About 10 percent of the Ghanaian population is diabetic, president of the National Diabetes Association-Ghana (NDAG), Elizabeth Esi Denyoh, has said.
According to her, the prevalence of the disease continued to soar in the country and it was important that citizens take seriously the practice of regularly testing to know their sugar levels for prompt management and care.
The exercise is the first leg of a strategy rolled out by NDAG to screen at least 30,000 people of diabetes across all major markets in the country.
Marked every November 14, to coincide with the birthday of Sir Frederick Banting, who co-discovered insulin along with Charles Best in 1922, the WDD is celebrated to draw attention to multi-stakeholder efforts to tackling diabetes as a public health issue.
The president of NDAG, who is the chairperson of the International Diabetes Federation (IDF), West Africa, expressed concern over the fact that majority of Ghanaians especially the youth were diabetic but were oblivious of it contributing to the high disease burden and mortality rate in the country.
“Between 2020 and now, diabetes has killed more people than COVID-19 but there is a fund for COVID-19, there are policies and guidelines for treatment and management yet diabetes, which is the third leading chronic non-communicable disease in the country hasn’t got.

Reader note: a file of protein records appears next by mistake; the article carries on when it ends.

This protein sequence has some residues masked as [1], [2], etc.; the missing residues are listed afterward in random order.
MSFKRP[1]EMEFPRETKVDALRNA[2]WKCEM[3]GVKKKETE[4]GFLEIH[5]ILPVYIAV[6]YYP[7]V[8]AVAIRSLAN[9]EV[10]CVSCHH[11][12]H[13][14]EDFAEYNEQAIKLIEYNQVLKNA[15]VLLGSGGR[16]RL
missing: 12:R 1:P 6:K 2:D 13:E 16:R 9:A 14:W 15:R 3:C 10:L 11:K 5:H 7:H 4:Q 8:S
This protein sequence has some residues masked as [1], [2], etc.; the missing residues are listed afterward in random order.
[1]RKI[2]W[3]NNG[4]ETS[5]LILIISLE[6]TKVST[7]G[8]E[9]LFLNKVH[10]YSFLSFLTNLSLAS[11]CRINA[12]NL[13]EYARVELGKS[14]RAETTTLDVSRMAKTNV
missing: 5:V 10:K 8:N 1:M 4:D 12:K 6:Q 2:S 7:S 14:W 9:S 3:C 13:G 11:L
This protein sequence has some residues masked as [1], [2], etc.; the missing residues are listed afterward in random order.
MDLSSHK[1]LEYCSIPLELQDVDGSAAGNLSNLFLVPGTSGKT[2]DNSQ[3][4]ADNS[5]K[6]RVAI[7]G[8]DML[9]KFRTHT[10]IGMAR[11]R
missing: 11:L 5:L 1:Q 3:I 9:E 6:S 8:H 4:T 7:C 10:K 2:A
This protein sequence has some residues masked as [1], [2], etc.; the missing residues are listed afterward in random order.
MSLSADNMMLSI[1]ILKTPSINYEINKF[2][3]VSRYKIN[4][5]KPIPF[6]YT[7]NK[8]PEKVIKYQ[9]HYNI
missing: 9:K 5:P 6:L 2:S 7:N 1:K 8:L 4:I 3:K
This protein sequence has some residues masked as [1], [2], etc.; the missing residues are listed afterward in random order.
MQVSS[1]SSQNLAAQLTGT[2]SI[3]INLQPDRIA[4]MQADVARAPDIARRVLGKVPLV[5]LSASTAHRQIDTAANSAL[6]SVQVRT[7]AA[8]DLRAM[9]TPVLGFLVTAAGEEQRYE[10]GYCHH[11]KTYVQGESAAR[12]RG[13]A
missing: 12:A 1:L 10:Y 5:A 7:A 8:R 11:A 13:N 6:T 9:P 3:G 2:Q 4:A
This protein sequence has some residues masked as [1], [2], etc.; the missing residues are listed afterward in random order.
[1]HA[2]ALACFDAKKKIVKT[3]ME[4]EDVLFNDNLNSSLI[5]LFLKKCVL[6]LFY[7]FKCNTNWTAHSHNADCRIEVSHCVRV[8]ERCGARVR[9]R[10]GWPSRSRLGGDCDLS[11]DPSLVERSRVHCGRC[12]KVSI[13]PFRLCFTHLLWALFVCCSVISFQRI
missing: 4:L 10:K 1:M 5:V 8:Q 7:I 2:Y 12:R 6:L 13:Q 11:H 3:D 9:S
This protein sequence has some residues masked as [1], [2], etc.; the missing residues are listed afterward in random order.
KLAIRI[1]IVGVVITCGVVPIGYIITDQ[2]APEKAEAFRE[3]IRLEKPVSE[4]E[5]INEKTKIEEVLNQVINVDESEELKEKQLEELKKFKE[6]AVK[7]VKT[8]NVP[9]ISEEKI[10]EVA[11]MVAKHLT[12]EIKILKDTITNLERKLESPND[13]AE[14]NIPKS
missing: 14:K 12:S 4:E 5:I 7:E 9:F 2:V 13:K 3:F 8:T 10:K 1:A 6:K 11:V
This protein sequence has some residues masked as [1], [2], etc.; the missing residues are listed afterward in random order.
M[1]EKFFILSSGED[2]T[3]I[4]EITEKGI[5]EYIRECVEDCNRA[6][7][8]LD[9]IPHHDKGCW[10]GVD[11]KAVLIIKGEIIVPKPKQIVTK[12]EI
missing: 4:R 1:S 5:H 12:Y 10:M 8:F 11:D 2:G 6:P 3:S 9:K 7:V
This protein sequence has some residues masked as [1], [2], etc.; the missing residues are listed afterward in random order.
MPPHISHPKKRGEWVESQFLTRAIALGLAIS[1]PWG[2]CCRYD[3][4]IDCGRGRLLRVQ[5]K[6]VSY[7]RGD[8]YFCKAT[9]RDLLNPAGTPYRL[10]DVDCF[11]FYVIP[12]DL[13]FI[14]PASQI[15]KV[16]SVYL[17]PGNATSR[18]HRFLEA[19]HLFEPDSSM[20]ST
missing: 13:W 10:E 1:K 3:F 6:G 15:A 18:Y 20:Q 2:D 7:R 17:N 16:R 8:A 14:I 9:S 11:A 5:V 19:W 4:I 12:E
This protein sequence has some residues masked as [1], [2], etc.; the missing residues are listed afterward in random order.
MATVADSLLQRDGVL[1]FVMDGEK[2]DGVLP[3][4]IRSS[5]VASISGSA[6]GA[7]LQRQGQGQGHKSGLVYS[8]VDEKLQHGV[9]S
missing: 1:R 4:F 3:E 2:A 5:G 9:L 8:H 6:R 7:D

Diabetes care needs attention because it has been neglected over the years and the government must intervene to reduce the disease prevalence,” she stated.
Mrs Denyoh mentioned the need for the government to implement policies that allow for citizens to stay physically active like “creating bicycle lanes, clearing pedestrian walkways, directing institutions like the Ghana Education Service among others to enforce physical education periods.”
Making reference to this year’s WDD theme; “Education to protect tomorrow,” the NDAG president called for greater attention on children and the youth to ‘save’ them from suffering the condition.
“If we are going to protect the future, then we have to protect our youth and we can do so by teaching them to eat right, right exercising habits, we must go back to our previous lifestyle where we used to play ampe etc, so that they can have more exercises.
“Unfortunately we are doing a lot of major roads and interchanges but there are no lanes for cycling, pedestrian walkways have been taken over etc and we hope that in the nearest future these things are addressed so people cycle more, walk more to stay active,” she said.
Further appealing to the government to cap or subsidise prices of diabetes products in the face of present economic hardship, Mrs Denyoh advised persons with diabetes to stick religiously to their medication, visit the hospital regularly, exercise regularly, and adhere strictly to diets recommended by their physicians.
“Being diagnosed or knowing is 50 percent solved and if you know and understand diabetes, you should know that no herbal product will flush out the condition from your system so I will entreat people who have been diagnosed with diabetes to continue taking their medication as prescribed, exercise, eat right and test often to maintain their sugar level,” she urged.
BY ABIGAIL ANNOH